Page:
A.G. Schneiderman Urges New Yorkers to Report Potential Fraud To His Office, Offers Tips To Protect Consumers.
New York, NY - March 2, 2018 - With severe winter weather throughout New York State, Attorney General Eric T. Schneiderman today issued a consumer alert encouraging New Yorkers to contact his office if they experience any potential price gouging for winter weather-related services. New Yorkers can contact the Attorney General's hotline at 518-776-2000 or file a complaint online.
General Business Law prohibits excessive increases in prices of essential goods and services like food, water, gas, generators, batteries, and flashlights, hotel lodging, and transportation, during natural disasters or other events that disrupt the market. During and after severe winter weather events, these goods and services might also include snow plowing, snow removal from roofs, shovels and other snow removal equipment, salt, and contract services for storm-related damage. In January, after receiving a flood of complaints from across New York State, Attorney General Schneiderman announced an investigation into possible misconduct by propane suppliers across New York, and has encouraged New Yorkers to report any delivery delays or possible price gouging for propane delivery.
“New Yorkers should be wary of fraudsters who use severe winter weather as an excuse to illegally line their pockets,” said Attorney General Schneiderman. “We will not tolerate those who seek to exploit weather emergencies at the expense of New Yorkers. Any New Yorker that believes they may have been the victim of price gouging should contact my office right away.”
New York State’s Price Gouging Law (General Business Law § 396-r) prohibits merchants from taking unfair advantage of consumers by selling goods or services for an “unconscionably excessive price” during an “abnormal disruption of the market.” The price gouging law covers New York State vendors, retailers, and suppliers, including but not limited to supermarkets, gas stations, hardware stores, bodegas, delis, and taxi and livery cab drivers.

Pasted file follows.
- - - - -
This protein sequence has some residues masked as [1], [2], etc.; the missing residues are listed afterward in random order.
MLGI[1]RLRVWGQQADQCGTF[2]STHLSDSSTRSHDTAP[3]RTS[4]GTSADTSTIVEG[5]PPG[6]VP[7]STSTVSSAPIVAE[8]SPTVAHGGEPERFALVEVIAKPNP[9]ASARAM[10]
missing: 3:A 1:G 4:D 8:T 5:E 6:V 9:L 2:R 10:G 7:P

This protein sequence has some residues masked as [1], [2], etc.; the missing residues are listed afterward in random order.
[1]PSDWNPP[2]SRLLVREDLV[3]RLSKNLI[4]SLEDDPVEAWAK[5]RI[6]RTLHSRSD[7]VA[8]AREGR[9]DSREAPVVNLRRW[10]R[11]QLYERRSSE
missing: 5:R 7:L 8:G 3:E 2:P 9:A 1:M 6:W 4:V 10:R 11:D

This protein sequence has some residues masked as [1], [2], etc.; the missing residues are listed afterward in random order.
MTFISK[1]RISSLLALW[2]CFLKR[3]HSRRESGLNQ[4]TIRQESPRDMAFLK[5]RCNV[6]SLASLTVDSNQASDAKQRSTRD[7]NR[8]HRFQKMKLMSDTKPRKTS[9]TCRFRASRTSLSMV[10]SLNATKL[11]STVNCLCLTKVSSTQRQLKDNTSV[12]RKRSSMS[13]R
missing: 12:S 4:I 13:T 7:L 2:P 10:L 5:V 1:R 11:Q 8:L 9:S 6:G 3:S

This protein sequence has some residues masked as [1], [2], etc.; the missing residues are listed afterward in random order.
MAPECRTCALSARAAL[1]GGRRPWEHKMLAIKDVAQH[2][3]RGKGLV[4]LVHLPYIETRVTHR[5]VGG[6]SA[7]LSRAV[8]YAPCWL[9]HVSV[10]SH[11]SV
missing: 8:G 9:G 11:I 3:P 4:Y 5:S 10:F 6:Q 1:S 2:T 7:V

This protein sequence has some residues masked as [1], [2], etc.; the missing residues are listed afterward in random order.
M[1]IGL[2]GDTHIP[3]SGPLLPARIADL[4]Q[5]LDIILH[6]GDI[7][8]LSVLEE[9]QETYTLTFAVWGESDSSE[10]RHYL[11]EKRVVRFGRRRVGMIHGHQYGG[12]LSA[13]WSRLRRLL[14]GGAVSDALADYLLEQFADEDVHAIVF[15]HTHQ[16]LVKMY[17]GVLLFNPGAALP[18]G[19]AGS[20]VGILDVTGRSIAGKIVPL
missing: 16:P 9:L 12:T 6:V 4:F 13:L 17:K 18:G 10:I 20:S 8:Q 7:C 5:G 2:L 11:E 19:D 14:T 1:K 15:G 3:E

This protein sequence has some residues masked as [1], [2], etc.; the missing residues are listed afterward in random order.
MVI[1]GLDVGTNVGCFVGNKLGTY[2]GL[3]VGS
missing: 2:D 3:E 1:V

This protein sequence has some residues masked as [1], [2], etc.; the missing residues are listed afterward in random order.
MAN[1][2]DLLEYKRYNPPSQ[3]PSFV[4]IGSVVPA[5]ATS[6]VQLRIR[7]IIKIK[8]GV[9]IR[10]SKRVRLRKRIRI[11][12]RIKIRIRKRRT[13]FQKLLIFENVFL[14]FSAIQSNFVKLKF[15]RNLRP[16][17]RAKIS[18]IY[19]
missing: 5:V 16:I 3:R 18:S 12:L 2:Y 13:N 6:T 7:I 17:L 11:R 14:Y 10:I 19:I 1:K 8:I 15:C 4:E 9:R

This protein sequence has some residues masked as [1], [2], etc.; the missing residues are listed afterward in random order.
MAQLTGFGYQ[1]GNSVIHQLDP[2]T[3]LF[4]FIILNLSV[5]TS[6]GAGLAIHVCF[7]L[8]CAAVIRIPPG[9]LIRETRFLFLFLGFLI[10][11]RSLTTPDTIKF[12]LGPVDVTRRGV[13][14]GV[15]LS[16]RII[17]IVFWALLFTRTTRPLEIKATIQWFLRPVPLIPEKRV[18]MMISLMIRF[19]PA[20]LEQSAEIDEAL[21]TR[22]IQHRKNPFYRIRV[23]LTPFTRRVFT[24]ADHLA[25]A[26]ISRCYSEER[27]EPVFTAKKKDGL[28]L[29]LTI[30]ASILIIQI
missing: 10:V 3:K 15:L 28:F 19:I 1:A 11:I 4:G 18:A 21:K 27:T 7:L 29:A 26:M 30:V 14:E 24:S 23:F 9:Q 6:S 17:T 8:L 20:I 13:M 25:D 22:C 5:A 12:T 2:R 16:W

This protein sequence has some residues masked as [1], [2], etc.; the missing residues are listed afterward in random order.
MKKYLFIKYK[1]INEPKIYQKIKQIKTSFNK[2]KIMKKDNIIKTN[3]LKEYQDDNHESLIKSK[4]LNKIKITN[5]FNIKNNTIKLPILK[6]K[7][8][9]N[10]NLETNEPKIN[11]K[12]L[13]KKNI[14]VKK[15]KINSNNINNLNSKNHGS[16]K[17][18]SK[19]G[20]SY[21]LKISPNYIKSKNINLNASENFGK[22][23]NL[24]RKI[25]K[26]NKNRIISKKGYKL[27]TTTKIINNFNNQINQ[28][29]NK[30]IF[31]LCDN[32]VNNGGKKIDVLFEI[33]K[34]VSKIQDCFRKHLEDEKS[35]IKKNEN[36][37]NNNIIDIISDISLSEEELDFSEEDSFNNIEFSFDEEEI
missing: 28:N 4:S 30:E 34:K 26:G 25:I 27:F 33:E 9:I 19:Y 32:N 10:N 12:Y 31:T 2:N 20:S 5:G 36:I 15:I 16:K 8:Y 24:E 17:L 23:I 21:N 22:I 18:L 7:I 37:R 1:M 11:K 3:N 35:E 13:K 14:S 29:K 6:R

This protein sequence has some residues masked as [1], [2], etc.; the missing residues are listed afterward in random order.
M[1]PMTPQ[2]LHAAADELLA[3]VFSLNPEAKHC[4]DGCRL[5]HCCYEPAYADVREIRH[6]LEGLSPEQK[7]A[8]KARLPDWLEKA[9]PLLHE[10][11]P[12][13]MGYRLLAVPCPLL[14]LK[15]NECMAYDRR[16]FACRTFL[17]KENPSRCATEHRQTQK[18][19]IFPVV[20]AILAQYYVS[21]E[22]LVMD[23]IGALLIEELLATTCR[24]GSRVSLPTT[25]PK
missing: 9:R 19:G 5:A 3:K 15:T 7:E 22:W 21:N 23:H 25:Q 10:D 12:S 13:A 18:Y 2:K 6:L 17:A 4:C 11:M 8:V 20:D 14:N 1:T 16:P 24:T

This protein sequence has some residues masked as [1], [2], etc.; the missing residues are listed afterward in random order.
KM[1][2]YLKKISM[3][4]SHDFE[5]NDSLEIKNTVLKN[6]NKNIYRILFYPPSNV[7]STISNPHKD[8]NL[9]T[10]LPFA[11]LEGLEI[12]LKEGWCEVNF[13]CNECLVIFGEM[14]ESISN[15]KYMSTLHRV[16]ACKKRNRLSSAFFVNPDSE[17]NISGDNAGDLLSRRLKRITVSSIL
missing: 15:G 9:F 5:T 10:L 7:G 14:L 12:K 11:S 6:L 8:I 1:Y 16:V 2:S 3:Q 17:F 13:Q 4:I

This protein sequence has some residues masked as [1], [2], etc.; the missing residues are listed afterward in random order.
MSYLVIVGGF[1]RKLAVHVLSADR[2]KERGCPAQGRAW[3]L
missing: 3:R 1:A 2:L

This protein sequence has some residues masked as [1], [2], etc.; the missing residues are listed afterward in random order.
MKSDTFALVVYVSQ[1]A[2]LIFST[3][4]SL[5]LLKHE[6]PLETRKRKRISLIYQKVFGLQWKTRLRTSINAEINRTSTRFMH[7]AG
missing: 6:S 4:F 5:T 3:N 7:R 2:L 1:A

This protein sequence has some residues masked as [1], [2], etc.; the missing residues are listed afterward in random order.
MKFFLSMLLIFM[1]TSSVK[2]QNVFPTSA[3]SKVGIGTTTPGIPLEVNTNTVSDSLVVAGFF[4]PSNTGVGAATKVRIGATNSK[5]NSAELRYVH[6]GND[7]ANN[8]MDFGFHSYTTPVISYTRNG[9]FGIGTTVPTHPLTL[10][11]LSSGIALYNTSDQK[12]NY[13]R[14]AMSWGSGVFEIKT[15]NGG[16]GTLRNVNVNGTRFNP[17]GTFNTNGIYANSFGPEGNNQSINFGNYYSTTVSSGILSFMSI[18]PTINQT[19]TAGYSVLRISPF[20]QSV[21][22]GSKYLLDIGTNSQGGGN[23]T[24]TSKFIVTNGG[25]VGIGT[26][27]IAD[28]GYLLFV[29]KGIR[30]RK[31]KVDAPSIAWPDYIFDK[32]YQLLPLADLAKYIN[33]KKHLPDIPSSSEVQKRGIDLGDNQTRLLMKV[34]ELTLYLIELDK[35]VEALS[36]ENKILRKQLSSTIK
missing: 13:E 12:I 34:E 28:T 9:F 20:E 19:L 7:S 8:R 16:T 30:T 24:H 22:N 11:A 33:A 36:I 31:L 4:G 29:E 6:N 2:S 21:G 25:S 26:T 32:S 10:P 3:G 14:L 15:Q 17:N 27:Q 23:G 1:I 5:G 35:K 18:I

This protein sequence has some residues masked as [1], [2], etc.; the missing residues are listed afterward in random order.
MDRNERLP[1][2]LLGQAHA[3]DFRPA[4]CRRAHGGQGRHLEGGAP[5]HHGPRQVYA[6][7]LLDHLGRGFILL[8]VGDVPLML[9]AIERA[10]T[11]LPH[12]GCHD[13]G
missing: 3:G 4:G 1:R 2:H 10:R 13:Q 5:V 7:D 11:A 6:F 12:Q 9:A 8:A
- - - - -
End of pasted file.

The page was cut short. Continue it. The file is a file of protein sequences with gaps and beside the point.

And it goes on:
The aftermath of winter storms may also necessitate the hiring of contractors to assist with additional snow removal and home repairs. Reports of roof collapses or wind damage and the possibility of flooding from warming temperatures are areas of particular concern.
Consumers should protect themselves when hiring contractors to perform storm-related services by considering the following:
Shop around. Get at least three estimates from reputable contractors that include specific information about the materials and services to be provided for the job.
Get it in writing. Insist on a written contract that includes the price and description of the work needed.
Don't pay unreasonable advance sums. Negotiate a payment schedule tied to the completion of specific stages of the job. Never pay the full price up front.
Get references. Check with the Better Business Bureau, banks, suppliers, and neighbors. Always contact references provided to you.
Know your rights. You have three days to cancel after signing a contract for home improvements. All cancellations must be in writing.
New York's price gouging law takes effect upon the occurrence of triggering events that cause an “abnormal disruption of the market.” An “abnormal disruption of the market” is defined as “any change in the market, whether actual or imminently threatened,” that results from triggering events such as “weather events, power failures, strikes, civil disorder, war, military action, national or local emergency, or other causes.” During an abnormal disruption of the market like a major weather event, all parties within the chain of distribution for any essential consumer goods or services are prohibited from charging unconscionably excessive prices. “Consumer goods” are defined by the statute as “those used, bought or rendered primarily for personal, family or household purposes.” For example, gasoline, which is vital to the health, safety, and welfare of consumers, is a “consumer good” under the terms of the statute. Therefore, retailers may not charge unconscionably excessive prices for gasoline during an abnormal disruption of the market.
New York's price gouging law does not specifically define what constitutes an “unconscionably excessive price.” However, the statute provides that a price may be unconscionably excessive if: the amount charged represents a gross disparity between the price of the goods or services which were the subject of the transaction and their value measured by the price at which such consumer goods or services were sold or offered for sale by the defendant in the usual course of business immediately prior to the onset of the abnormal disruption of the market.